Lada Žigo is a Croatian writer. She was born in 1970 in Zagreb. She graduated in Comparative literature and Philosophy from the University of Zagreb. She has written literary reviews and essays for many newspapers and cultural and literary magazines (such as The Bridge, Europski glasnik, Republika, Književna republika, Kolo, Nova Istra etc.) over many years. She runs a literary panel for the Croatian Writers’ Association.
Her first book, People and News People (Ljudi i novinari) came out in 2007 (published by SysPrint) and was shortlisted for two prestigious literary awards – Ksaver Šandor Gjalski and Kiklop. In that book, Ms Žigo's main theme is the issue of sensationalism in the press and its influence on both everyday life and the truth itself, which, unfortunately, often remains undiscovered in its own time.
Her second novel, Bitches (Babetine, SysPrint 2009) sets itself against the “women's writing” then in vogue.
In 2010 Ms Žigo published Roulette (Rulet, SysPrint) a novel exploring how gambling can become the only hope for people in a transitional society who have no better prospects. Essentially existentialist in character, this work has elements of a thriller, in its portrayal of a man who tries to outwit roulette, that is to say destiny, using a creative strategy based on numbers.
In 2011 Ms Žigo published Healer (Iscjelitelj, Alfa) a novel in which she targets another phenomenon not unknown in transitional societies – false healers and fortune-tellers who manipulate people and take their last hopes. It is a humorous work which sets the traditional idiom of Dalmatinska Zagora in opposition to the “new” language of contemporary tycoons.
Ms Lada Žigo is a member of the Croatian Writers' Association and Croatian Freelance Artists Organization. She lives and works in Zagreb.
Lada Žigo's novel entitled Roulette describes post-war Croatia in a way which differs from the stereotype that has been fed to European readers for over 20 years. This description is based on several factors: more than a billion kunas are spent every year on gambling and there are about 50,000 chronic gamblers in Croatia. There are more betting and gambling outlets in Croatia (with 4.5 million inhabitants) than there are in London. The sale of Croatian banks, businesses and firms to foreign investors and companies is just one aspect of the brutal capitalism which led to exploitation on all levels, which, in turn, was followed by increasing unemployment with dire consequences like extreme poverty for many people. Metaphorically speaking, human beings become like roulette balls in a game in which only powerful croupiers take the winnings.
The main character of this essentially existentialist novel is a disillusioned soldier who starts to gamble after he finds out that powerful Serbian and Croatian leaders are united in crime. At the same time, the Americanisation of the culture and language is further annulling the sovereignty of this “small country”. People’s jobs, chances and hopes are being squandered in the environment of liberal capitalism. Disappointed and disillusioned, the main character in Žigo's novel indulges in playing roulette, a game that becomes one of destiny in which one can win or lose all.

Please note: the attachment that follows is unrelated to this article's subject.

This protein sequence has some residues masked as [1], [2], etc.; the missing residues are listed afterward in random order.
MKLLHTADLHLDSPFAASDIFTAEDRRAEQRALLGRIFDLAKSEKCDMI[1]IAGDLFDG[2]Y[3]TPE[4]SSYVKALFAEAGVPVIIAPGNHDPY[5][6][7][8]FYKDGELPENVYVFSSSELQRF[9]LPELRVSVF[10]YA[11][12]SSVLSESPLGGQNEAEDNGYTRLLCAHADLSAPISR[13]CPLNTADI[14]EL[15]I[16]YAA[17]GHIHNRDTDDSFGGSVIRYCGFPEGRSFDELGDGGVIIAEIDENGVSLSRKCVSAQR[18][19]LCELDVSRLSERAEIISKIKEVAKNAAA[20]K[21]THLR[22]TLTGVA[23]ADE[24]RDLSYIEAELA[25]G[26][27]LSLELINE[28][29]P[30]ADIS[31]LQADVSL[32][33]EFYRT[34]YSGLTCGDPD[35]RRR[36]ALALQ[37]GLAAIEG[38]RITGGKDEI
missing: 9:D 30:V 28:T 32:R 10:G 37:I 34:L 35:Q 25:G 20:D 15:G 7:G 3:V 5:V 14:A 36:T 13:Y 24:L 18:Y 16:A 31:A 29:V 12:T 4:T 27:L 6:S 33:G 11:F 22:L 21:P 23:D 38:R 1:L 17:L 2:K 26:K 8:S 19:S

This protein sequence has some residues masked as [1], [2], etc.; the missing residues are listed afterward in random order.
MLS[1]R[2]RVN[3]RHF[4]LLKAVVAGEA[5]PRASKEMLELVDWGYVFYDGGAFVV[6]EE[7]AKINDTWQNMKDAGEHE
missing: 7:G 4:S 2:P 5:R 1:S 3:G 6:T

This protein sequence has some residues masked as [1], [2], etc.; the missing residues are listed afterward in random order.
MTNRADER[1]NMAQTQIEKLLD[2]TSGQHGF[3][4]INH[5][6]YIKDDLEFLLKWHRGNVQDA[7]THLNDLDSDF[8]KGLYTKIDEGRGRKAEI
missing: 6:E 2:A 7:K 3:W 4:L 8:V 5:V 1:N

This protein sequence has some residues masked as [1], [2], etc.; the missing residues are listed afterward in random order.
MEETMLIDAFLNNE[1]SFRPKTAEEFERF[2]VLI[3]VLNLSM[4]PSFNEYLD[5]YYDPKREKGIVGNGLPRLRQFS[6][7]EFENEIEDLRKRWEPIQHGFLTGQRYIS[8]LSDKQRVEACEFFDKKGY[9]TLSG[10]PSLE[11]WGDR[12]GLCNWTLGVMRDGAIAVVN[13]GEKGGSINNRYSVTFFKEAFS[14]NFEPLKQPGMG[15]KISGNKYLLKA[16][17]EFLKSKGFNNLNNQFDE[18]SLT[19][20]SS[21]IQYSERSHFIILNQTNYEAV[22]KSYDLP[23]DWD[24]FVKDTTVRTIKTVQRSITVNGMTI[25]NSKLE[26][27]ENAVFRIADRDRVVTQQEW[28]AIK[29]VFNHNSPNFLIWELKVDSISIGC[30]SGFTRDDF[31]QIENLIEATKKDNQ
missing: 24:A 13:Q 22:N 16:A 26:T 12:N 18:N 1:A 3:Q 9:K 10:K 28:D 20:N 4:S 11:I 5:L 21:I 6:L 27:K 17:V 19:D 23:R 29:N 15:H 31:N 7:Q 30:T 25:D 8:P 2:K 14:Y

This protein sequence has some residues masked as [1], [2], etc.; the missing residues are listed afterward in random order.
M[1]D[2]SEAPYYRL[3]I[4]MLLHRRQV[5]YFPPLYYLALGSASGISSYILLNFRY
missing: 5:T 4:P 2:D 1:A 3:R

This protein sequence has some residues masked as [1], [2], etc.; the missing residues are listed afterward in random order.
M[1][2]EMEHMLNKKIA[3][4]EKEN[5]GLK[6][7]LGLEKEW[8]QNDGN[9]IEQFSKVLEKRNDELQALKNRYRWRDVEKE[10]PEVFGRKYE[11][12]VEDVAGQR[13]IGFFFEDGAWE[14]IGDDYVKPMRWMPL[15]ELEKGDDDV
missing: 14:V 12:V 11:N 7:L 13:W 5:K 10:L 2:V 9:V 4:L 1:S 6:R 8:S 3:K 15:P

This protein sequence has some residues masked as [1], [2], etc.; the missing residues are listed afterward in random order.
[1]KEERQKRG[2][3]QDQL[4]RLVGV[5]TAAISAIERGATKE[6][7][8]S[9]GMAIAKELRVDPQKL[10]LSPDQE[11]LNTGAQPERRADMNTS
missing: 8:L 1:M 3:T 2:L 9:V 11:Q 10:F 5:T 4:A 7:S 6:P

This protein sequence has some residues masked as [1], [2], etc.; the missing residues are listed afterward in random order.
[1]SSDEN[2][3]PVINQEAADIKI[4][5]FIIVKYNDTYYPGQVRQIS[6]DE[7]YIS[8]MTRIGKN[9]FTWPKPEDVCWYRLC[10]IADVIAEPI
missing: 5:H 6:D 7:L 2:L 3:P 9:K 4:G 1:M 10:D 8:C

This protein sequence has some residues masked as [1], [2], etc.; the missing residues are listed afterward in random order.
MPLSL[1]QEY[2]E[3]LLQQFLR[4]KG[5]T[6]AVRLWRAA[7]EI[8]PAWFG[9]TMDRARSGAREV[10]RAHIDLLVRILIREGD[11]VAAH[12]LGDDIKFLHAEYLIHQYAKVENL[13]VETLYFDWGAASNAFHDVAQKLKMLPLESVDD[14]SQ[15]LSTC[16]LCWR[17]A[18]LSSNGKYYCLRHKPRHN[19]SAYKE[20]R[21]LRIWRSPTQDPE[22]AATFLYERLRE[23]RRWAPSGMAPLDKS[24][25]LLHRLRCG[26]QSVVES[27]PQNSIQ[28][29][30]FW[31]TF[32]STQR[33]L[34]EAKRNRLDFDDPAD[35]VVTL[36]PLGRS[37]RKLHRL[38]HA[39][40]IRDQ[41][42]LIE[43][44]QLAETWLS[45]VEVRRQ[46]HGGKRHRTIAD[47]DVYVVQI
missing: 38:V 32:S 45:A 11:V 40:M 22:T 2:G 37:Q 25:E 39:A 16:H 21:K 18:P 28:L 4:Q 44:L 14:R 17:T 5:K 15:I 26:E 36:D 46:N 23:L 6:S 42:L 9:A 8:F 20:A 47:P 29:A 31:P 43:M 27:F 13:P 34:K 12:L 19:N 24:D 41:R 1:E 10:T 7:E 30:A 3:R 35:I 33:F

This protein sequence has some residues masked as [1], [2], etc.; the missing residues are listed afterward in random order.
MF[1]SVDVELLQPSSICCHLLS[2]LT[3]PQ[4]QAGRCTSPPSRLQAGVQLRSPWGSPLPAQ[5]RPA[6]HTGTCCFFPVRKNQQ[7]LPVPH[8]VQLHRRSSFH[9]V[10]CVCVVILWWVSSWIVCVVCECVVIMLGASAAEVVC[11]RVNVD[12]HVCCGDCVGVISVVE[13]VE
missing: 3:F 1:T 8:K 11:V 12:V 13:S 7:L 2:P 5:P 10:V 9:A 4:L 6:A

Organized as a series of adventurous episodes, the novel also introduces a plethora of side characters who tell their own tragic stories of life on the margins of society.
Ilica Street was once again deserted. It was three in the morning. They were walking towards the Zagreb Brewery. Ante was looking down at the asphalt. The professor was looking up at the sky. But they seemed to be gazing at the same plane.
«Professor», said Ante halting suddenly and holding onto the metal fence whilst gazing at a tree. «This evening I blackmailed a lowlife. Do you think this is a moral act? » he asked, pulling at the metal rod of the railing, as if he wanted to pull it out.
«There are no morals. Morals do not exist», answered the professor calmly. He stopped, coughed and then continued:
«We live in a society without morals, Ante, my young man. It’s a question of rights and power. One needs must go with the other, but often this is not so. There is power without rights, like politics, corruption...»
Ante hesitated. «I know», he said quietly and slowly continued walking.
«But there are rights without power. We have our human rights – the right to a flat, to a job, to retirement, but we lack power. Rights without power – what a laugh. So said the great Pascal.»
«Last night I blackmailed a lowlife. I took his money. I took sullied money off a man who threw me onto the street. God damn it! Should I have lashed out or simply taken it? What do you think about that, professor?»
«When a man claims his rights by law, but does not have the power», began the professor raising his forefinger, «then he lashes out at those who wield the power, but do not have the right to do so. And revenge is logical. Revenge is mostly motivated from without, rarely from within. There are very few psychopaths. Madmen are usually ordinary people, who have fallen victim to society.»
«Explain, professor! What about hate… is hate a logical result of one who tends towards what is right?» asked Ante in a fluster, as if he had not blackmailed someone the night before but simply been meditating.
«Do you know how a pessimist is born? » asked the professor taking Ante by the hand. He looked him straight in the eyes. «When an idealist experiences a number of setbacks.»
«And then others, and others, and others…», added Ante and smirked.
«And then... once the idealist realises that ideals do not exist, then his world is turned upside-down», continued the professor, stroking his beard and then stopped again.
«Once you realise that life is run by coincidence, and not by a system or logic, and if you still favour systems, them the illogical throws you out of joint.»